A smart city is one that is currently testing or regularly using information, communications and technology (ICT) solutions in at least three areas, states IHS. These can include areas like transportation, safety, energy and the physical infrastructure of the city. It is estimated that the number of smart cities will rise dramatically over the next decade with projects in the U.S. and Europe embracing these energy-efficient solutions.
Currently, there are some cities in the United States that have adopted smarter and more efficient technological systems. For example, consider the following trio:
New York City
The Big Apple has been working towards a smart city mindset for some time. For example, they have already implemented a program called City 24/7, which is an interactive platform that combines data from government programs, residents and businesses to offer information to people at all hours of the day, notes Cisco. The City 24/7 smart screens combine touch, voice and audio commands to let people know about important information and services in the immediate area. In addition, people can access the smart screens through Wi-Fi on their own mobile devices. So, if you are visiting New York City and are trying to figure out where you should go for dinner, you can access reviews of local bars and restaurants that are in your immediate area as well as get discounts on meals right on your smartphone.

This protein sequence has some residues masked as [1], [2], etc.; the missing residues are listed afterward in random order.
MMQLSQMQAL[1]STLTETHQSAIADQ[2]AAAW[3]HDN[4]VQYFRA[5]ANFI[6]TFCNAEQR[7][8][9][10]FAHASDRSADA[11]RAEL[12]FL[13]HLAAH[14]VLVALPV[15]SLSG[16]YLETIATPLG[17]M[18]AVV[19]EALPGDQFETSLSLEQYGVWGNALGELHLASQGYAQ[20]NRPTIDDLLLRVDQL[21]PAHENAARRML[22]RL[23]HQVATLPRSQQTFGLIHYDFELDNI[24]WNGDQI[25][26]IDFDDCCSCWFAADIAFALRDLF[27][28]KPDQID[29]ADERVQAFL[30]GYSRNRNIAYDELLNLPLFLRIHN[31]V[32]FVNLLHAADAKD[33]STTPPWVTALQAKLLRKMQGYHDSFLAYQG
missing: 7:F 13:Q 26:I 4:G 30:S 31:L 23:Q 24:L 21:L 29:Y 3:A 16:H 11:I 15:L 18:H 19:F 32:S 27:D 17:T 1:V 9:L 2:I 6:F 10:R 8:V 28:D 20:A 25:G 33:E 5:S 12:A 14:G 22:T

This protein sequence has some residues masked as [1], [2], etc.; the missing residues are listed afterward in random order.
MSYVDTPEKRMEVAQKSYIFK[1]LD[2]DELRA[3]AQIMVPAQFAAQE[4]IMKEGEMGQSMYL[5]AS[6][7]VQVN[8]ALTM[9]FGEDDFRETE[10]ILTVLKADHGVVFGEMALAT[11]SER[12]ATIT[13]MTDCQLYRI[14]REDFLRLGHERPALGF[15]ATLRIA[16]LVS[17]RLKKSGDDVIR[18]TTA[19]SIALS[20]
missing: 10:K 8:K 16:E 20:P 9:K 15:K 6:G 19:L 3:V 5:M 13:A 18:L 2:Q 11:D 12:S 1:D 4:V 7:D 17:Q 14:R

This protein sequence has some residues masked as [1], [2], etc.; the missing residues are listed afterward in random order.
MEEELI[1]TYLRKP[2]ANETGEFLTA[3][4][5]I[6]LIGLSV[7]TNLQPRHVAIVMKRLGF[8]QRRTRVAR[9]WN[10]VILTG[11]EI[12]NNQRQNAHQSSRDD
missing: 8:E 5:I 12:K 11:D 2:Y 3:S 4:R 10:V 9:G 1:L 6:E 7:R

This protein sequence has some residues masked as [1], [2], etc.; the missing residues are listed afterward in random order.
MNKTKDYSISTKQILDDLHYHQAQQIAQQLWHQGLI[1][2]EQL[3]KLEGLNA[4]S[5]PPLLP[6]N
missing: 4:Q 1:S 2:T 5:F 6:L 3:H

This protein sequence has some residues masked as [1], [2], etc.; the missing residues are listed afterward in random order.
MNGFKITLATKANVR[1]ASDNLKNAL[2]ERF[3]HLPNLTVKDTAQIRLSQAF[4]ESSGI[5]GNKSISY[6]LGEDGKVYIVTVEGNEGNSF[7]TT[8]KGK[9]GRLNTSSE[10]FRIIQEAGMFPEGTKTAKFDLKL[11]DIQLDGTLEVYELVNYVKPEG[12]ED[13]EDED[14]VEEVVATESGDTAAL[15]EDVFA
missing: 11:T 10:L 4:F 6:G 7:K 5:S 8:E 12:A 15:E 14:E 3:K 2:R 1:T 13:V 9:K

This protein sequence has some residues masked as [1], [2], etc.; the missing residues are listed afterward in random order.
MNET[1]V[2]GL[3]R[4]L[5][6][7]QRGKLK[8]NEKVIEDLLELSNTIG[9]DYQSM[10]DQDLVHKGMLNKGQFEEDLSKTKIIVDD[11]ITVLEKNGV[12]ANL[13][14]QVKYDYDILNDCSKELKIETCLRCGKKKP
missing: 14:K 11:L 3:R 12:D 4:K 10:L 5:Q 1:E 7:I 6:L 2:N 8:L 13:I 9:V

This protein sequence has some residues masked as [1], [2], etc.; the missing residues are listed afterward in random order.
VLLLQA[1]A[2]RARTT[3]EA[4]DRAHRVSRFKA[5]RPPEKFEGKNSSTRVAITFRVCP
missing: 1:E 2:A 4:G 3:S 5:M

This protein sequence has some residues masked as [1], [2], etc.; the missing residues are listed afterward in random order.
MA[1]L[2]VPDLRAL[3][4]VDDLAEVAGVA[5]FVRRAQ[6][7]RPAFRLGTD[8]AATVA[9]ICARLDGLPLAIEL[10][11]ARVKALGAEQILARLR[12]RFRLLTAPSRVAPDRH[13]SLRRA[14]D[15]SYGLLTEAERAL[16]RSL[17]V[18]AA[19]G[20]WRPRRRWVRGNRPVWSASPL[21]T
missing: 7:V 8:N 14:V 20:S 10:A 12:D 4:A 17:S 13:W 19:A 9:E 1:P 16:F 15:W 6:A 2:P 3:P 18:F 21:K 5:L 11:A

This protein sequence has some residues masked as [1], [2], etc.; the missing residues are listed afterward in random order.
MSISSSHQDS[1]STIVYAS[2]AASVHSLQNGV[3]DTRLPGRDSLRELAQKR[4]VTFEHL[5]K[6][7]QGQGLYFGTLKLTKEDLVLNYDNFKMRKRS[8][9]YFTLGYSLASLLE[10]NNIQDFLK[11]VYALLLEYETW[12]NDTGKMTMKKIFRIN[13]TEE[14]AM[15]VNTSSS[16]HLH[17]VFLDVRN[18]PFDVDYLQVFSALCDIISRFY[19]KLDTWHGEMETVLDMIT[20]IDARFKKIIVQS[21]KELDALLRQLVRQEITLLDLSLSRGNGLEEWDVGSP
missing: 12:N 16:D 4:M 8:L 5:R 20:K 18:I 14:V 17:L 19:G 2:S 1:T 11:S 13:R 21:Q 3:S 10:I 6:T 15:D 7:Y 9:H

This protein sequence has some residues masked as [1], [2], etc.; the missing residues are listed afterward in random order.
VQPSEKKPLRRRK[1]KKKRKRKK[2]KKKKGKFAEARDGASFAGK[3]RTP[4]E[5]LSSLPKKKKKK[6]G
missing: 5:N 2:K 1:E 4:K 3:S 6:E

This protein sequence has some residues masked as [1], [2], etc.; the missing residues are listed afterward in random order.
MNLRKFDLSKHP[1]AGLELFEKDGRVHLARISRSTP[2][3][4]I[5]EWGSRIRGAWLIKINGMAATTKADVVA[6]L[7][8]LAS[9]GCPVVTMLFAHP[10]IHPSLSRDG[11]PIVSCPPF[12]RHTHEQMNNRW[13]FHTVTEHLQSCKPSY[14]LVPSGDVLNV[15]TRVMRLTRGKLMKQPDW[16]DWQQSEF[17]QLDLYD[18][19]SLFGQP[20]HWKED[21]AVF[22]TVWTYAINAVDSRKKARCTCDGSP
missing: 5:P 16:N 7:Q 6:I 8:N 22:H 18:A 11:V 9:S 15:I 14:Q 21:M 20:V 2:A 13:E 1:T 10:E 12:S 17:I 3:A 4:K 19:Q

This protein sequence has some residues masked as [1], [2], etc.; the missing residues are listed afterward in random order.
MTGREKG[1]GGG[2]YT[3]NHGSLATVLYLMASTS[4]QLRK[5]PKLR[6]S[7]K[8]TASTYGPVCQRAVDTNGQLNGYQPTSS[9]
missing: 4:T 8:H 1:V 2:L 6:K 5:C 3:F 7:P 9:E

Another project that is helping make New York a smart city is Hudson Yards, located in Manhattan. The massive, 28-acre residential and commercial project will feature amazing and innovative systems like pneumatic tubes that are installed underground and will take garbage out of the area. In addition, Hudson Yards will feature technology that will allow it to keep tabs on air quality and energy consumption.
The leaders and citizens of San Francisco have been working hard for years to make the city as smart as possible, Freshome notes. For example, the city currently gets over 40 percent of its power from renewable energy sources, and there are a whopping 110 public charging stations for electric vehicles—the highest number in the country. In addition, San Francisco is working hard to make its public transportation system as user-friendly and accessible as possible. There are now more trains and buses than ever, and apps available through the San Francisco Municipal Transportation Agency offer real-time updates about commutes and other related information. The city also offers its citizens an impressive number of free Wi-Fi spots; for example, on Market Street in downtown, there are 3 miles straight of Wi-Fi hotspots.
Like San Francisco, Boston has been trying to use technology to boost the quality of life for its residents and visitors. For example, the city features Soofas, which are benches that use solar power to keep tabs on air quality and noise levels as well as to charge mobile devices and other items. Additionally, the Boston Department of Innovation and Technology has launched five apps that help residents do anything from finding parking to helping parents keep tabs on their child’s school bus. Boston also posts maps that identify some of the city’s “Wicked Free” Wi-Fi locations.